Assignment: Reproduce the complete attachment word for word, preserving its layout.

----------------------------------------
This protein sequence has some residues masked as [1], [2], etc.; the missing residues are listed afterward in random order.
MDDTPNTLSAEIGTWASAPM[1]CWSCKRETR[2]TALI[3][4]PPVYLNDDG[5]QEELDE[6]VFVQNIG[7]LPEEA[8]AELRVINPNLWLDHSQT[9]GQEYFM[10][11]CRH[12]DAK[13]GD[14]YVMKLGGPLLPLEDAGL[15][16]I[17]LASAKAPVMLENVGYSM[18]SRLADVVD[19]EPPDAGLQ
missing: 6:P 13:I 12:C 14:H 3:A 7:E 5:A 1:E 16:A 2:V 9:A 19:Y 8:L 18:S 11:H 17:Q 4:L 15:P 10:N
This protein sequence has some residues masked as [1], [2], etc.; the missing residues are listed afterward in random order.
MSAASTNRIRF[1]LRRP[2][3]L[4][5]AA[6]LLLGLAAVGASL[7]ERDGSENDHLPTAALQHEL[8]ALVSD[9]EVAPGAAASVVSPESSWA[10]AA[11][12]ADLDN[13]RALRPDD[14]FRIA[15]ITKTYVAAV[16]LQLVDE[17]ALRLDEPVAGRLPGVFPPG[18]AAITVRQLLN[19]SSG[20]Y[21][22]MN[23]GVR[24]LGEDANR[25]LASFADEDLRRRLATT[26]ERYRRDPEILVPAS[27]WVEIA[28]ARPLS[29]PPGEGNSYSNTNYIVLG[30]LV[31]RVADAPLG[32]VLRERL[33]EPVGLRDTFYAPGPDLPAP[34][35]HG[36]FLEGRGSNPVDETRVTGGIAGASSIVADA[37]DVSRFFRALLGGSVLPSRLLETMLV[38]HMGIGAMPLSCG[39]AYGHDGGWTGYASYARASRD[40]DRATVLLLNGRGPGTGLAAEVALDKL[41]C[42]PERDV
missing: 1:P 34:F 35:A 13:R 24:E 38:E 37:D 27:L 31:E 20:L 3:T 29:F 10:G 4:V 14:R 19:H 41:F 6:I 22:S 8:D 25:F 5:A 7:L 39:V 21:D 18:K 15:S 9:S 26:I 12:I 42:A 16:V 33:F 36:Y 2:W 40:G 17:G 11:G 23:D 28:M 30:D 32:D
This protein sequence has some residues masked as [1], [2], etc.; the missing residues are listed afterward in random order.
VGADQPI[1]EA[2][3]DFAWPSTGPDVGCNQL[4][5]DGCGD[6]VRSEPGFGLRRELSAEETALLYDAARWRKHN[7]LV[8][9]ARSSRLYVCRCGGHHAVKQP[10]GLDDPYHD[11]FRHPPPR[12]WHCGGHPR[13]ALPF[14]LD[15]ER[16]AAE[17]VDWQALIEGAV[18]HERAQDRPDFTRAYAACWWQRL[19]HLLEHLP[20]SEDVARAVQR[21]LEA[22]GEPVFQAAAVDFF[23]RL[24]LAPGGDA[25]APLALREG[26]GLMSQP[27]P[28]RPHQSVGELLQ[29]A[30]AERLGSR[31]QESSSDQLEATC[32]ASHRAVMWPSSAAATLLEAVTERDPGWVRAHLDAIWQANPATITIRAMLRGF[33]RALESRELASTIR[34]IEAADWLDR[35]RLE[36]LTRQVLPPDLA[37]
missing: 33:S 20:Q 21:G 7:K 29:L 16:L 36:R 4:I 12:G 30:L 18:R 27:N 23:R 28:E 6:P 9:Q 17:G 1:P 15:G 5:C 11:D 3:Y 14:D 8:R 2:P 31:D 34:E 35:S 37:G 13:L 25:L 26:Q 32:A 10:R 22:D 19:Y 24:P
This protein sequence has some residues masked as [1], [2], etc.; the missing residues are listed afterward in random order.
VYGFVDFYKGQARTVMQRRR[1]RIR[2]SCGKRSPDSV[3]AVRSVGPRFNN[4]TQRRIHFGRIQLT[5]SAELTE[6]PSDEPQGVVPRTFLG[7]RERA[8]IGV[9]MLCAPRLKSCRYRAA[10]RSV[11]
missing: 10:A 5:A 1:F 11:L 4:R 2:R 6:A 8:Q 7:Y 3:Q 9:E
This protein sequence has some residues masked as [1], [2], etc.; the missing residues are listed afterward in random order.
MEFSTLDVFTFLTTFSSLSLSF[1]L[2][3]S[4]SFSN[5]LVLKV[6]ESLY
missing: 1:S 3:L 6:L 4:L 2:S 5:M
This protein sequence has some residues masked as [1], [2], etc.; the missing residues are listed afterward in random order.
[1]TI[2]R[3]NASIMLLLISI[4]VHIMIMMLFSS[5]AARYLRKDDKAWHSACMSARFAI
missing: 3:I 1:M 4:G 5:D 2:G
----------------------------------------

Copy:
This protein sequence has some residues masked as [1], [2], etc.; the missing residues are listed afterward in random order.
MDDTPNTLSAEIGTWASAPM[1]CWSCKRETR[2]TALI[3][4]PPVYLNDDG[5]QEELDE[6]VFVQNIG[7]LPEEA[8]AELRVINPNLWLDHSQT[9]GQEYFM[10][11]CRH[12]DAK[13]GD[14]YVMKLGGPLLPLEDAGL[15][16]I[17]LASAKAPVMLENVGYSM[18]SRLADVVD[19]EPPDAGLQ
missing: 6:P 13:I 12:C 14:H 3:A 7:E 5:A 1:E 16:A 2:V 9:A 19:Y 8:L 18:S 11:H 17:Q 4:L 15:P 10:N
This protein sequence has some residues masked as [1], [2], etc.; the missing residues are listed afterward in random order.
MSAASTNRIRF[1]LRRP[2][3]L[4][5]AA[6]LLLGLAAVGASL[7]ERDGSENDHLPTAALQHEL[8]ALVSD[9]EVAPGAAASVVSPESSWA[10]AA[11][12]ADLDN[13]RALRPDD[14]FRIA[15]ITKTYVAAV[16]LQLVDE[17]ALRLDEPVAGRLPGVFPPG[18]AAITVRQLLN[19]SSG[20]Y[21][22]MN[23]GVR[24]LGEDANR[25]LASFADEDLRRRLATT[26]ERYRRDPEILVPAS[27]WVEIA[28]ARPLS[29]PPGEGNSYSNTNYIVLG[30]LV[31]RVADAPLG[32]VLRERL[33]EPVGLRDTFYAPGPDLPAP[34][35]HG[36]FLEGRGSNPVDETRVTGGIAGASSIVADA[37]DVSRFFRALLGGSVLPSRLLETMLV[38]HMGIGAMPLSCG[39]AYGHDGGWTGYASYARASRD[40]DRATVLLLNGRGPGTGLAAEVALDKL[41]C[42]PERDV
missing: 1:P 34:F 35:A 13:R 24:E 38:E 37:D 27:L 31:E 20:L 3:T 29:F 10:G 4:V 14:R 19:H 41:F 6:I 22:S 8:D 25:F 5:A 7:L 39:V 21:D 18:K 15:S 9:S 26:I 12:I 42:A 16:V 33:F 36:Y 2:W 40:G 17:G 11:G 23:D 28:M 30:D 32:D
This protein sequence has some residues masked as [1], [2], etc.; the missing residues are listed afterward in random order.
VGADQPI[1]EA[2][3]DFAWPSTGPDVGCNQL[4][5]DGCGD[6]VRSEPGFGLRRELSAEETALLYDAARWRKHN[7]LV[8][9]ARSSRLYVCRCGGHHAVKQP[10]GLDDPYHD[11]FRHPPPR[12]WHCGGHPR[13]ALPF[14]LD[15]ER[16]AAE[17]VDWQALIEGAV[18]HERAQDRPDFTRAYAACWWQRL[19]HLLEHLP[20]SEDVARAVQR[21]LEA[22]GEPVFQAAAVDFF[23]RL[24]LAPGGDA[25]APLALREG[26]GLMSQP[27]P[28]RPHQSVGELLQ[29]A[30]AERLGSR[31]QESSSDQLEATC[32]ASHRAVMWPSSAAATLLEAVTERDPGWVRAHLDAIWQANPATITIRAMLRGF[33]RALESRELASTIR[34]IEAADWLDR[35]RLE[36]LTRQVLPPDLA[37]
missing: 33:S 20:Q 21:G 7:K 29:L 16:L 36:R 4:I 12:G 30:L 18:R 27:N 23:R 28:E 6:P 9:Q 17:G 1:P 15:G 5:C 11:D 3:Y 14:D 8:R 2:P 31:D 34:E 35:S 37:G 13:L 25:L 26:Q 32:A 10:R 22:D 19:Y 24:P
This protein sequence has some residues masked as [1], [2], etc.; the missing residues are listed afterward in random order.
VYGFVDFYKGQARTVMQRRR[1]RIR[2]SCGKRSPDSV[3]AVRSVGPRFNN[4]TQRRIHFGRIQLT[5]SAELTE[6]PSDEPQGVVPRTFLG[7]RERA[8]IGV[9]MLCAPRLKSCRYRAA[10]RSV[11]
missing: 10:A 5:A 1:F 11:L 4:R 2:R 6:A 8:Q 7:Y 3:Q 9:E
This protein sequence has some residues masked as [1], [2], etc.; the missing residues are listed afterward in random order.
MEFSTLDVFTFLTTFSSLSLSF[1]L[2][3]S[4]SFSN[5]LVLKV[6]ESLY
missing: 1:S 3:L 6:L 4:L 2:S 5:M
This protein sequence has some residues masked as [1], [2], etc.; the missing residues are listed afterward in random order.
[1]TI[2]R[3]NASIMLLLISI[4]VHIMIMMLFSS[5]AARYLRKDDKAWHSACMSARFAI
missing: 3:I 1:M 4:G 5:D 2:G